Police officers can use force when objectively reasonable and under the totality of circumstance presented before them, at the time force is applied. The degree of that use force is incumbent upon the individual officer’s decision making process during the specific encounter and whether that encounter is a traffic stop or a use of lethal force encounter. The problem, as noted by variety of law enforcement professionals today, is the supposed Ferguson effect, or the deadly hesitation. Officers have been indicted in Tulsa (OK), and St. Paul (MN) for using force. It has been judged by prosecuting authorities that the force they used was not reasonable. While the standard set forth in Graham is a civil standard, should that standard not be applied towards criminal cases? This leaves us with a host of questions that need to be addressed.
As noted by a colleague David Blake of Blake of Consulting and Training Group, over 97% of participants said they believe that proactive policing decreases crime. But amidst the highly charged atmosphere surrounding American law enforcement of late, 49% said they have cut proactive traffic stops by “between 5 and 10 a month,” and 47% said they have reduced proactive pedestrian stops by the same amount, reflecting a significant reduction in “the things cops do proactively more than anything else,” according to Blake.
I fear that people are not doing as much research into this trend because they do not want to know the answer to these difficult questions. This question was brought to the fore front in Minneapolis after the Jamar Clark, and Philando Castile (Falcon Heights) shootings. Minneapolis Police stated they had a 40% drop in police productivity after the shootings. This problem has continued to today. There is pending research into determining what a or how to define objectively reasonable, and how officers provincial review situations that require force.
Patterns and Practices – Failure to Use Force
I am not a lawyer; I have reached out to a couple of legal scholars and received mixed reviews on these notions. I would argue and contend that officers will soon be able to file federal civil rights claims under Monell against their own departments;
“There are times when there is not an officially adopted policy, written rule, or regulation, but there is a practice or custom the plaintiff claims has the force of law, and for which the entity should be held responsible under Section 1983”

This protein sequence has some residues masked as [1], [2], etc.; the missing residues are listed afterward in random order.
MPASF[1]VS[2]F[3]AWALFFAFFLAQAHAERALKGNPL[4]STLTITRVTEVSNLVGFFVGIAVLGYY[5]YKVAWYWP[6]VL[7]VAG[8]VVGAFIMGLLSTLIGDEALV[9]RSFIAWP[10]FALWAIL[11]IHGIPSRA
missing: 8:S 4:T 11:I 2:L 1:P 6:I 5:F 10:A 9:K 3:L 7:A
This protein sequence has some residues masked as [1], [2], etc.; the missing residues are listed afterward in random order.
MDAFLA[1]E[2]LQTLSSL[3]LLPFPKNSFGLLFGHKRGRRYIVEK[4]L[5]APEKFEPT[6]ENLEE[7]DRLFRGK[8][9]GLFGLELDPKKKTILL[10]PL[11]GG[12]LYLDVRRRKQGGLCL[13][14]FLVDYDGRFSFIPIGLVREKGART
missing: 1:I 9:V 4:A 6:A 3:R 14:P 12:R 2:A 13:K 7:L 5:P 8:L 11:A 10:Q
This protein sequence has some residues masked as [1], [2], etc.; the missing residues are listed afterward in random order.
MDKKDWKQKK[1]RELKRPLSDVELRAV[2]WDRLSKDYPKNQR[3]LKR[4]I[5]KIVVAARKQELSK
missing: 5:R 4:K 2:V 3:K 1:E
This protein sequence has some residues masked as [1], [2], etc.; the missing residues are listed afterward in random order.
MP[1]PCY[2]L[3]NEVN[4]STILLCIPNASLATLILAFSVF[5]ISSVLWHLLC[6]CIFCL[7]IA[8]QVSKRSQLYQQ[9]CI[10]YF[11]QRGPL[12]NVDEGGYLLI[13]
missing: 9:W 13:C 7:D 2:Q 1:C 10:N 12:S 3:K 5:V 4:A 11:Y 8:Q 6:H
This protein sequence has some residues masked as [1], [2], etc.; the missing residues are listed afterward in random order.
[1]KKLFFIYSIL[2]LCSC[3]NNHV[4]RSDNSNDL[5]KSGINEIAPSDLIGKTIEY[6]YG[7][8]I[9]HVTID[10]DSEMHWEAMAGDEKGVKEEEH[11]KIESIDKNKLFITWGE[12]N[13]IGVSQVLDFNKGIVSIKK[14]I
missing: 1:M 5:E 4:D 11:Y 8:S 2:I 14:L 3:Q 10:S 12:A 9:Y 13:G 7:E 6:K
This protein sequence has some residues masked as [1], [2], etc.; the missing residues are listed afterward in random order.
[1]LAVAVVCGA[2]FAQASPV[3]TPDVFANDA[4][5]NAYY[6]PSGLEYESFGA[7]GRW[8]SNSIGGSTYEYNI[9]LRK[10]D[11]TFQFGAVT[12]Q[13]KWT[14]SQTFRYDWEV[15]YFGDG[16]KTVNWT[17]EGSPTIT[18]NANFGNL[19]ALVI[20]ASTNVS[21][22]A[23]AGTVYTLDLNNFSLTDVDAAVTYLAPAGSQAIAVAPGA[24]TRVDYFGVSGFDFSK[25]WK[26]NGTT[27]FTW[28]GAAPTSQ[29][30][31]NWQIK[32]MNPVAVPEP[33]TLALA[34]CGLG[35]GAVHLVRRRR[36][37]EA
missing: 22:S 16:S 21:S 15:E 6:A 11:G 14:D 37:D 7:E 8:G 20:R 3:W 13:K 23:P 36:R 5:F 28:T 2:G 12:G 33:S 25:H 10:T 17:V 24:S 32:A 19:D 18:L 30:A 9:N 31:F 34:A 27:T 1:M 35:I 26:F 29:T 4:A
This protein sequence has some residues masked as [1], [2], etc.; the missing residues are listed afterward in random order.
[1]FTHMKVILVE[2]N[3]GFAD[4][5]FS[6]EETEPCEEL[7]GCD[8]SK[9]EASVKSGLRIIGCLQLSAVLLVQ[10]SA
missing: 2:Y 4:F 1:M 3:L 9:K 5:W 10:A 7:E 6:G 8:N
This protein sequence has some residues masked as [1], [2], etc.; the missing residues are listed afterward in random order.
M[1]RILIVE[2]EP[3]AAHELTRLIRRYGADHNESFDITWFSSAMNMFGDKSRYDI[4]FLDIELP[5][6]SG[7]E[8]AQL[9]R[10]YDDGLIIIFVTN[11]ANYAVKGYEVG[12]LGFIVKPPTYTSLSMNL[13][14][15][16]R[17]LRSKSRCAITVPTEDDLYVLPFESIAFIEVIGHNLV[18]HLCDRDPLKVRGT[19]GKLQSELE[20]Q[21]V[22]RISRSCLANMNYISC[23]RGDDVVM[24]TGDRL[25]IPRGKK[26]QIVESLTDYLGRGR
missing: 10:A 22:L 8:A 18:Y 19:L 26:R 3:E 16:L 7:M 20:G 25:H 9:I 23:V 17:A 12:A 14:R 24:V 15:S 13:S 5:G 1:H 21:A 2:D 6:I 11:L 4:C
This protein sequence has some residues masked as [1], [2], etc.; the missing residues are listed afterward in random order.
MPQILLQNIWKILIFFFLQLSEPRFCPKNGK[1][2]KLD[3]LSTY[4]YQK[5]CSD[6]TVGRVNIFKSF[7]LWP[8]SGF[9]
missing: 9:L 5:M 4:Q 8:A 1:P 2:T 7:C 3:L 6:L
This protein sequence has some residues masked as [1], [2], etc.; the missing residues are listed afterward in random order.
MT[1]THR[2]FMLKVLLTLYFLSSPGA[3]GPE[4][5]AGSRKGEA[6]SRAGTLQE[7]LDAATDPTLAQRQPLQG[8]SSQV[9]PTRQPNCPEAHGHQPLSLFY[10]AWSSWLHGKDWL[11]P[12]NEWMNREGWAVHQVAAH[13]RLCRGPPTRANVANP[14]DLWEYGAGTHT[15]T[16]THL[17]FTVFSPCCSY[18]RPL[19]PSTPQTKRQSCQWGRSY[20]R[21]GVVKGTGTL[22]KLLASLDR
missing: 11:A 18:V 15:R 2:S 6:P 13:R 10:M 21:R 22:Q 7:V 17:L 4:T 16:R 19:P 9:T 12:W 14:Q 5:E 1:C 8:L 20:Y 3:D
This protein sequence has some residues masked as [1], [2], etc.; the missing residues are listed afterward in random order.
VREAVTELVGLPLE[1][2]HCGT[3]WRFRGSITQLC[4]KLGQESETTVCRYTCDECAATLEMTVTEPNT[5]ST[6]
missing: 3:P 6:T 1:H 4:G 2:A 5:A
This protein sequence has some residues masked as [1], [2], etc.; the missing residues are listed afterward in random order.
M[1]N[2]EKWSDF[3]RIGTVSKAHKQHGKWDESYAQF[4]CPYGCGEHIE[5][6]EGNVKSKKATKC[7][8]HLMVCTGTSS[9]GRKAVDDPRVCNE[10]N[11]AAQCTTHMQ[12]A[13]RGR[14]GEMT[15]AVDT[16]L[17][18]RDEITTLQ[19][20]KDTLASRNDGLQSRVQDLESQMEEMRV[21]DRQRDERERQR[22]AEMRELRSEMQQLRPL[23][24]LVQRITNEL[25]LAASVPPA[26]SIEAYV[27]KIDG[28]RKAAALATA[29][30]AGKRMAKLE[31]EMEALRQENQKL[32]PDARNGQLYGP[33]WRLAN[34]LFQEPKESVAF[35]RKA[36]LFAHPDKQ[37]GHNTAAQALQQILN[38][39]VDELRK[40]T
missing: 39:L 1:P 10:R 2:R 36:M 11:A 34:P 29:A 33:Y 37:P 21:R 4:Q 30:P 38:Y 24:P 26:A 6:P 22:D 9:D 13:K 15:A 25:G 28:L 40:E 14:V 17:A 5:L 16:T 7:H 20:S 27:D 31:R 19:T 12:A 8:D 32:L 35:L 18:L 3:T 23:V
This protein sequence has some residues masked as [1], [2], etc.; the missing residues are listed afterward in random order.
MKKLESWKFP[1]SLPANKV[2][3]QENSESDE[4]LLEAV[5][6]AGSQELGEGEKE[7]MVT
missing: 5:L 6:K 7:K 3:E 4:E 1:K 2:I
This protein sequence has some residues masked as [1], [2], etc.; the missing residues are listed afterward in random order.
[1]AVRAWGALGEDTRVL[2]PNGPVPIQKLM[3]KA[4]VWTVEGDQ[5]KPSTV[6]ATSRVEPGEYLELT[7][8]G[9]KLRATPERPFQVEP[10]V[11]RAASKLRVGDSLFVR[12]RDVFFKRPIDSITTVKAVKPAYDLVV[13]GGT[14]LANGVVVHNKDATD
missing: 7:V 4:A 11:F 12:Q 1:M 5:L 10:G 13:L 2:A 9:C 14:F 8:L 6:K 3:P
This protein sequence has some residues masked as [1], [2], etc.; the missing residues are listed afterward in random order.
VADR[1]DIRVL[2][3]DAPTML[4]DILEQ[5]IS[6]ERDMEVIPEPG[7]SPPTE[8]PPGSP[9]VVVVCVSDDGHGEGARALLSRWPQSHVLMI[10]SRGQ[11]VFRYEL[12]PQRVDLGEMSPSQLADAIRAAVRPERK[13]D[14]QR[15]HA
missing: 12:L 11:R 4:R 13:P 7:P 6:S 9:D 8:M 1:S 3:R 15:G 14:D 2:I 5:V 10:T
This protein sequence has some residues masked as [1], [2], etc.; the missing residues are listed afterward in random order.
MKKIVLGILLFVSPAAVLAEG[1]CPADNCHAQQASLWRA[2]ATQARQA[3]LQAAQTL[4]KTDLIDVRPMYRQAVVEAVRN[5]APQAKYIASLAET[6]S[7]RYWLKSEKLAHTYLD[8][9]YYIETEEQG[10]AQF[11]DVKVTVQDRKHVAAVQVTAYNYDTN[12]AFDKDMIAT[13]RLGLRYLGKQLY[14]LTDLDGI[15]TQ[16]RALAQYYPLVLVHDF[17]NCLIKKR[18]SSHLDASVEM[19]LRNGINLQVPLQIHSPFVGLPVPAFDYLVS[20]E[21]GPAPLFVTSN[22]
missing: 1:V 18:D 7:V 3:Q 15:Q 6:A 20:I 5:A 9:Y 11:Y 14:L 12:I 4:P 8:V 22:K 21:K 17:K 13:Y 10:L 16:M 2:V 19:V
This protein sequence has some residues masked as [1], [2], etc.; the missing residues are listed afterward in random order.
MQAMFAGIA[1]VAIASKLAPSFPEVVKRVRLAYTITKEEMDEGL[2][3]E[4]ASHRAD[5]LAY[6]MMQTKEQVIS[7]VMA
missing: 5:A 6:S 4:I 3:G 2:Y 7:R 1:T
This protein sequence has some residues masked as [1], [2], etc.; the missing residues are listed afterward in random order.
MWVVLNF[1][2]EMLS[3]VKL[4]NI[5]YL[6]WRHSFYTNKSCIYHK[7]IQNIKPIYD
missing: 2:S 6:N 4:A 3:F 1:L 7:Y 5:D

I contend that departments and administrators will soon be on the hook for failure to protect their own officers for an unofficial policy, rule, past practice or regulation related to the use, moreover the non-use of force. Law enforcement officers do not give, submit, or relinquish their Constitutional Rights, just because there are wearing a badge.
Agencies not only protect the public, but they need to protect the officers and employees who are under their charge. I see that the potential claims could come, from families of deceased or severely injured officers who did not use objectively reasonable force. I would consult with an attorney, or any legal scholar, before proceeding with any legal action.
Moreover officers have a duty to use force when they deem reasonable under the totality of circumstances. It is an officer’s reasoning under the totality of the circumstances that determines when, why, and how much force they should apply. When officers are fearful of using force because of political, societal, or organizational pressure, they lose the ability to reasonably use force and they lose the ability to protect themselves and the public. They also lose the right to any procedural due process or protections which falls under the 14th Amendment. The SCOTUS has provided direction, neutral, legal, unbiased, directions on when officers can reasonable use force. They provide it in an environment while understanding that officers working in the “real” world are not in the comfort of a judge’s chambers or lawyer’s office.
Officers are working in a tense, uncertain, rapidly evolving world which has a host situations. On the other side of the coin, officers do not have to use force. It is the officer’s discretion based on their understanding of the situation. When there is an official policy in place that limits the officer’s abilities to make reasonable decisions, it blocks their ability to function. Society hires police officers to be critical thinking, problem solving people, not robots, who function without thought. Case law supports when an officer can use force and policies should be written to support the reasonable application of force. Training should address force within the context of the real world. The real world is where officers use force, not on a piece of paper, or a training scenario without consequences. Officers work within the real world so let’s help them go home after their shift in that real world.
Desmond, M., Papachristos, P. and Kirk.D., (2016) Police Violence and Citizen Crime Reporting in the Black Community. American Sociological review 81(5)
Hawkins, D (2016) Ferguson effect? Savagely beaten cop didn’t draw gun for fear of media uproar. Retrieved 10/18/2016 https://www.washingtonpost.com/news/morning-mix/wp/2016/10/07/ferguson-effect-savagely-beaten-cop-didnt-draw-gun-for-fear-of-media-uproar-says-chicago-police-chief/
Monnel v. Department of Social Services 436 US 658 (1978)
Personal Communication with David Blake M.Sc.